The illustrated 13-page white paper, entitled “Relative Sensitivity-based Fire Detection Systems used in High Density Computer Rooms with In-Row Air Conditioning Units,” is available for download on our website in PDF format.
December 15, 2008 3:43 PM
Posted by: PTSacco
Time flies like the wind. Fruit flies like bananas.
– Groucho Marx
All kidding aside, time really does fly! It’s hard for me to believe, but it was a decade ago that we founded PTS Data Center Solutions (known way-back-when as Power Technology Sales, Inc.). Our goal then, as it is now, was to provide our clients with unparalleled service and optimal solutions to meet their data center and computer room needs.As we celebrate the company’s tenth anniversary, I’d like to express my appreciation to our hardworking team of consultants, engineers, designers, field service technicians, IT personnel and business staff, as well as our families, friends, business colleagues and clients for being part of our success.
While founded and headquartered in Franklin Lakes, New Jersey, our firm has experienced significant growth over the years, starting with the opening of our West Coast office in Orange County, California in 2004. Just a few years later, PTS Data Center Solutions completed the expansion and reorganization of our NJ facilities – an accomplishment that doubled the amount of useable office and warehouse space available to our team. We also upgraded our computer room, which hosts PTS’ live environment and operates as a demonstration center for potential clients to see our work first-hand.
Over the course of the last decade, we’ve had the pleasure of working with small and medium-sized companies as well as large enterprise organizations across a broad spectrum of industry verticals. We’ve grown to become a multi-faceted turnkey solutions provider, offering services for consulting, engineering, design, maintenance, construction, monitoring and more. One of the more recent additions to our business offerings is our Computational Fluid Dynamic (CFD) Services, which use powerful 3-D CFD software for the design, operational analysis, and maintenance for data center and computer rooms of all types and sizes. Our online presence has also grown. We’ve expanded our corporate website several times to provide new resources for our visitors. To help provide our clients and other IT professionals with insights on common data center issues, we began blogging in 2006. (I’d like to thank all of our readers for your comments and ongoing support!) Just a few months ago, we launched our own Facebook Page to help you stay up-to-date with the latest blog posts, our speaking engagements and other upcoming events.This really is an exciting time for everyone at PTS Data Center Solutions. Reaching this milestone is a great achievement for our company and we’re looking forward to what the next ten years have to offer. Here’s to the decades ahead!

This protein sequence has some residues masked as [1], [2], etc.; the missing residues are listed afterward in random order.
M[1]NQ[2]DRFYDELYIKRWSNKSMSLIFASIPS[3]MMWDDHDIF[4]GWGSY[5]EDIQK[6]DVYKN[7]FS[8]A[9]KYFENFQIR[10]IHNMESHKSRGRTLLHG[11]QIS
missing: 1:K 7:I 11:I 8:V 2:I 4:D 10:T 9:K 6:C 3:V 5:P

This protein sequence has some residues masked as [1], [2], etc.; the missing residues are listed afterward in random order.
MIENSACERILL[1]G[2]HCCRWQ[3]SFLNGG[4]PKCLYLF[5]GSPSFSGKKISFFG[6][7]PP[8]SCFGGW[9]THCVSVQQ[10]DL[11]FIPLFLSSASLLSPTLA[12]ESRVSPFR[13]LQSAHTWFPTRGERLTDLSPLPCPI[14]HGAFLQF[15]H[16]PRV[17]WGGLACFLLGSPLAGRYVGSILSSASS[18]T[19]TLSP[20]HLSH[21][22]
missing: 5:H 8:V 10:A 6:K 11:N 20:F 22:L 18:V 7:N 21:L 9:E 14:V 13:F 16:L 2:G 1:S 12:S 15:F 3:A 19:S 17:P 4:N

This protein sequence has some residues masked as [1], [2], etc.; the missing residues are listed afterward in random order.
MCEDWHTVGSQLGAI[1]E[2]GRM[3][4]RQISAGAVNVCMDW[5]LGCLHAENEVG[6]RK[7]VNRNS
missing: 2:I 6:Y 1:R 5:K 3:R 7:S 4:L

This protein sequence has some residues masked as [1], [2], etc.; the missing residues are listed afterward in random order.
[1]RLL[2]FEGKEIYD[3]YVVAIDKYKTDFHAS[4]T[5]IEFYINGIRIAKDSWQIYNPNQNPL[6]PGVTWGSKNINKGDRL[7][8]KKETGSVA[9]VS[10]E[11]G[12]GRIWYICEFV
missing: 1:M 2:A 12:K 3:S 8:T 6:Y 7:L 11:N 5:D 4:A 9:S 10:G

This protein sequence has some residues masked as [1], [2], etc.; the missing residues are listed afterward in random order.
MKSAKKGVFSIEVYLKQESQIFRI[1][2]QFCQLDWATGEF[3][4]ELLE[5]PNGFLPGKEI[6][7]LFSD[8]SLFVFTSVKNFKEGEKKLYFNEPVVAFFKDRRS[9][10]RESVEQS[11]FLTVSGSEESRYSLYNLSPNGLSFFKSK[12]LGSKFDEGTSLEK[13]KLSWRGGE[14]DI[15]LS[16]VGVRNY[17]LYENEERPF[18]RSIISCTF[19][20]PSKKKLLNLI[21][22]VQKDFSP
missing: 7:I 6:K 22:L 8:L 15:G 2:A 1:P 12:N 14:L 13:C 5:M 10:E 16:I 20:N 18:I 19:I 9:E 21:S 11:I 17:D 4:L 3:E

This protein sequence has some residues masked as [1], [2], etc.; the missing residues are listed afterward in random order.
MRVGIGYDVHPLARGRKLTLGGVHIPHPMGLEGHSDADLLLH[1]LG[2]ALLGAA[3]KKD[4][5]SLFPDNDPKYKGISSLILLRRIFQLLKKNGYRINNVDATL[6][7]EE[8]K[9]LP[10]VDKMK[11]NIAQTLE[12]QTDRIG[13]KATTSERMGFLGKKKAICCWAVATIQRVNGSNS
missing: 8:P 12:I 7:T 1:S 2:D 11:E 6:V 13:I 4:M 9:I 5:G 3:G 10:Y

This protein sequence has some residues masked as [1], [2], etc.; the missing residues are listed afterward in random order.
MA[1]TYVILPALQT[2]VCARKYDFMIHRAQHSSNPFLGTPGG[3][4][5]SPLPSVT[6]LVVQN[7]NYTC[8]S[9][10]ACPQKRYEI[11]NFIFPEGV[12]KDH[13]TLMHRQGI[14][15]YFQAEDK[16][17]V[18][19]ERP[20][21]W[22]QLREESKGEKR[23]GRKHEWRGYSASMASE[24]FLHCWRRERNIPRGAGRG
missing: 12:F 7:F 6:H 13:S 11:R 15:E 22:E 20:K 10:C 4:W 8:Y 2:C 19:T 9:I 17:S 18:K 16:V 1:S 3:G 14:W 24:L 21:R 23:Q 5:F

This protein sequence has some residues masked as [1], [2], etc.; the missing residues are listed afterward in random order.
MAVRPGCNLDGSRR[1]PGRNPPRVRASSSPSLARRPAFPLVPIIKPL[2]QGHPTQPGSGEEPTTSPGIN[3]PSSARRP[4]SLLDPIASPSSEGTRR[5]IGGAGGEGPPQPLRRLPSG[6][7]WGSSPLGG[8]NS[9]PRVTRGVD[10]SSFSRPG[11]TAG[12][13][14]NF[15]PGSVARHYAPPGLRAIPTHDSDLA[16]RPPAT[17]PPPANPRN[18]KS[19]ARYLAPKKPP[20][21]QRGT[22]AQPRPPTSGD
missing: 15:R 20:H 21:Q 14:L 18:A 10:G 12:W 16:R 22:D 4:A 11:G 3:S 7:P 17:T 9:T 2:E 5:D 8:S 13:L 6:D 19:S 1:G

December 12, 2008 7:05 PM
Posted by: PTSacco
Behind the scenes at PTS Data Center Solutions, we’re always working to enhance our products, services and solutions in order to provide our clients with designs that offer optimum manageability and performance. Our newest consulting service utilizes powerful 3-D Computational Fluid Dynamic (CFD) software to facilitate the design, operational analysis and maintenance of our clients’ data centers and computer rooms. Here is an overview of the multiple applications of our CFD Services:
- CFD Modeling as a Design Tool
By building CFD models of a mission critical space, engineers can quickly and efficiently review multiple design options. This allows for early detection of potential problems with air flow and heat distribution, thus permitting designers to provide an optimum solution.
- CFD Operational Baseline Service
After the data center’s IT infrastructure has been populated, PTS uses CFD modeling to map the site and analyze the data center cooling characteristics down to the equipment level. By doing so, we can determine how variations in the position and design of equipment, as well as other factors, affect the room’s cooling profile.
- Maintaining a CFD Modeled Computer Room